ECA boss Hal Halpin thinks that while content creators absolutely have the right to protect their creations, "draconian" DRM only alienates consumers.
Hal Halpin and the ECA have their hands busy with the videogame case headed to the US Supreme Court, but that doesn't mean they don't have other issues on their plate. While speaking with us about "Schwarzenegger vs. EMA," Halpin discussed another pressing issue his organization faced: The DRM argument.
While Halpin believed that the argument was commonly portrayed in terms of absolutes - a saintly world where nobody pirates, and a world where everybody pirates to avoid cruel DRM - whereas it was important to just see it in terms of shades of gray. "We get that publishers and developers need to protect their intellectual property, but we also believe that part of that gray area might be just to disclose the fact that there is DRM in the software before you buy it. Put it on the box," said Halpin.
That was just one suggestion the ECA had made to publishers in order to make DRM less painful and easier to understand for the average consumer - but yet, things have only gotten worse, said Halpin. "[Things] seem to have gotten worse rather than better. [In September 2008], we got into it with Electronic Arts over Spore and its DRM and in this Spring we saw all kinds of new ways of tying games and gameplay and gamers."
"We're coming to a crossroads where all of the console products are going to be distributed in the same way that PC games are. If that is the case, we're going to start seeing the rights shift as well ... [then] you've lost significantly. You've lost not only rights in the process, but in the value proposition itself. You've also lost the rights to resell, to give it to other friends the way you would with another consumer electronic thing."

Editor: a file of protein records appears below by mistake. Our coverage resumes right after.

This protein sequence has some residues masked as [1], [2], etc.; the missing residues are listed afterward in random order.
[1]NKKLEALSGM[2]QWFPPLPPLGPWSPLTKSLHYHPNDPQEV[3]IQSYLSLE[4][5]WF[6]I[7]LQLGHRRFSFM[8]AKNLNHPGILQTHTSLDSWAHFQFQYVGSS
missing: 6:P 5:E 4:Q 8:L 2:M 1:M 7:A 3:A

Though there will always be inherent opposition between buyer and seller in any transaction, says Halpin, it "behooves the industry to embrace their consumers" as well as any business can. Even if it's foolish to think that there can be one perfect solution that will either eliminate DRM or eliminate piracy, the goal should be simply to find a middle ground that makes it easier for everyone. "I think that [the ECA] is here at an opportune time because we can prove that we can be supportive of the industry, and at the same time show them that the middle ground to rights issues - that doesn't solve the entire problem, but makes things better, makes things easier ... I can't imagine they would see it as anything but good."
At the bottom line, said Halpin, DRM "is not a solution ... the alternative would be for them to go the more draconian route, and not consider any of the things we're suggesting and do the opposite, and find out for themselves how consumers would react to having all their rights stripped away."
"Yes, these are corporations and the people who work for them, the majority of them are gamers. They are there to make sure that the company is making as much money as it can. But you don't want to do that to the degree that it alienates your consumer base. So, common sense should prevail. Hopefully."
We can certainly hope so.
Read more of our interview with Hal Halpin here.